I ran another regression from 19682012.
Y was the average adjusted points of the top N players (N = number of teams).
Xn = number of teams
Xf = standard deviation of teams' GF
Xa = standard deviation of teams' GA
Xe = percent of top N forwards which were nonCanadian
Xg = league GPG
Xp = ratio of special teams goals to all goals
The new results are:
B = 82
Mn = (0.44)
Mf = 87
Ma = (18)
Me = 8.1
Mg = (.74)
Mp = 42
R^2 = .56
All variables appear significant, with Xa having the lowest tscore of ~4.8 (Ma/SEa = .73, N^.5 = 6.6).
I think this model holds a lot of promise, with R^2 > .5, all variables significant, and I thought this was interesting as well:
Standard deviation of Y (avg. adjusted points of top N players) was 3.86, and only 3/44 predicted values of Y varied from the actual value by more than this (the highest deviation was ~1.6 std dev). Each of those three predicted values was lower than the actual value, possibly in part due to some of the best players being in the league and having strong seasons (Orr, Espo, etc. in '72... Lemieux, Jagr, etc. in '96 & '97).
Some of the varaibles may improve with further refinement. It may be useful to define a variable that will somehow capture the effect of having so much top talent in the league, but not exactly sure what the best and fairest way to do that might be. Any suggestions welcome.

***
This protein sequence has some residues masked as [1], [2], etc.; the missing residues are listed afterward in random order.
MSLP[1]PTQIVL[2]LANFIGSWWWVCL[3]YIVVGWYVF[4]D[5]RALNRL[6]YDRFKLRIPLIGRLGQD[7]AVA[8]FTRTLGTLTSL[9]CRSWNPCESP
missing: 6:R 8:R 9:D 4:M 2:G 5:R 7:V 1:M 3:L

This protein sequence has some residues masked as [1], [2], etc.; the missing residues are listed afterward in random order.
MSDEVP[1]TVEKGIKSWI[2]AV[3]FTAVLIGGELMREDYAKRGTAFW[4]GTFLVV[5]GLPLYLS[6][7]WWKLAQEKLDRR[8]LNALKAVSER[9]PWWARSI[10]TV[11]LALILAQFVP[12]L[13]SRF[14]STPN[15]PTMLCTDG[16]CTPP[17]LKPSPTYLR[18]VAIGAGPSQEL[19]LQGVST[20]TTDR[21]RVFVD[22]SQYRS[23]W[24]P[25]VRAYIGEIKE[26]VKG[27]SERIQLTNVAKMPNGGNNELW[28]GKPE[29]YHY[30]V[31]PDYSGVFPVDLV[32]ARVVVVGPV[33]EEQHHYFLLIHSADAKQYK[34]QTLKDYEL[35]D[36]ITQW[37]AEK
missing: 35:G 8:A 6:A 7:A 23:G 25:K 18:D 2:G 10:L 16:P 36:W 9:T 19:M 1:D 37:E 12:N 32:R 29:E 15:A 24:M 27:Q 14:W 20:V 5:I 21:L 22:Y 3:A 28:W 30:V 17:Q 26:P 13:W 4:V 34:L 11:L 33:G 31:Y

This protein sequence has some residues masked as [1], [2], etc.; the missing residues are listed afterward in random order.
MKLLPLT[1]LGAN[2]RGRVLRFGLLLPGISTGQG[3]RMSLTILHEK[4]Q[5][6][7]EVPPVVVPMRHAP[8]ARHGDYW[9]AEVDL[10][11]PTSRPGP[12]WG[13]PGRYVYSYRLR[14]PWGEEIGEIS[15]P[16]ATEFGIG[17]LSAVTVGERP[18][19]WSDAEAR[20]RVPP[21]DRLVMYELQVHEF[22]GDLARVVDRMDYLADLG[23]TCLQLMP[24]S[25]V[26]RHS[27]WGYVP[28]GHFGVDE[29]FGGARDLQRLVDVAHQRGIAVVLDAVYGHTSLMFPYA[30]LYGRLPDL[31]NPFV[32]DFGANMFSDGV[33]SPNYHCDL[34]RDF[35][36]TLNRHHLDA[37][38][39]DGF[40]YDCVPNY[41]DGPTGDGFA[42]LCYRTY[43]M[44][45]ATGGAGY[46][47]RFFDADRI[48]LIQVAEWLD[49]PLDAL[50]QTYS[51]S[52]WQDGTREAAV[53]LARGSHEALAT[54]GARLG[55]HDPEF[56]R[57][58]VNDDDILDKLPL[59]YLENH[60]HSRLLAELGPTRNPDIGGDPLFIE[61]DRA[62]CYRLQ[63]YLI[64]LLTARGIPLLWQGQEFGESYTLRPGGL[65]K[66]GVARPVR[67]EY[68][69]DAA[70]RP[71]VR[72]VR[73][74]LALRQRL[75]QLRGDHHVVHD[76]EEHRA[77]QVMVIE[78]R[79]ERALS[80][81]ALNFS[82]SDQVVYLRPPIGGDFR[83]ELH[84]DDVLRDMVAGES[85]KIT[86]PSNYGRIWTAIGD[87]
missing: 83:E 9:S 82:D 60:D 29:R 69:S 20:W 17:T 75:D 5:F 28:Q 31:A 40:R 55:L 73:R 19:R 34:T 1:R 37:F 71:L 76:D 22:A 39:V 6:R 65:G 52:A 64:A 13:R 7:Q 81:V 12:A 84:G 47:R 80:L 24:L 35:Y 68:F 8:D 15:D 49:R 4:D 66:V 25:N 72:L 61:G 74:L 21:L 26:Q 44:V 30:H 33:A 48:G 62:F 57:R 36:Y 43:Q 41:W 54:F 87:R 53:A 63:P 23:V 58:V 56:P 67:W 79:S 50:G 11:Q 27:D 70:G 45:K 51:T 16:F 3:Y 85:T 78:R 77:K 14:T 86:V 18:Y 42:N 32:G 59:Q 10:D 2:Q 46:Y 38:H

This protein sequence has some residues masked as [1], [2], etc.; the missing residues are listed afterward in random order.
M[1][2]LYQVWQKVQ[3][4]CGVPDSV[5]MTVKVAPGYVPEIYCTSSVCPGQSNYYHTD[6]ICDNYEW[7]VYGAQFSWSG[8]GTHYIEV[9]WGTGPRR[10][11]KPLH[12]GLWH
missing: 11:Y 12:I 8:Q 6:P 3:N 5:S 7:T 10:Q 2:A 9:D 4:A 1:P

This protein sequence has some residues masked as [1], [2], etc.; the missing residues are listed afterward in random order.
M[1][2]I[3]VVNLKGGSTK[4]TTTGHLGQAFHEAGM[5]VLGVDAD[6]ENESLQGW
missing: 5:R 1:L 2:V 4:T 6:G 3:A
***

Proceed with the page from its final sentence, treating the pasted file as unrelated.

For those not familiar with regression, this is what the model suggests at this stage:
For each additional team, Y decreases by .44
For each 1 % point increase in standard deviation of teams' GF, Y increases by .87
For each 1 % point increase in standard deviation of teams' GA, Y decreases by .18
For each 10 % point increase in % of nonCanadians in top N, Y increases by .81
For each .10 increase in league GPG, Y decreases by .07
For each 1 % point increase in special teams goals as % of total goals, Y increases by .42
Last edited by Czech Your Math: 11172012 at 02:32 PM.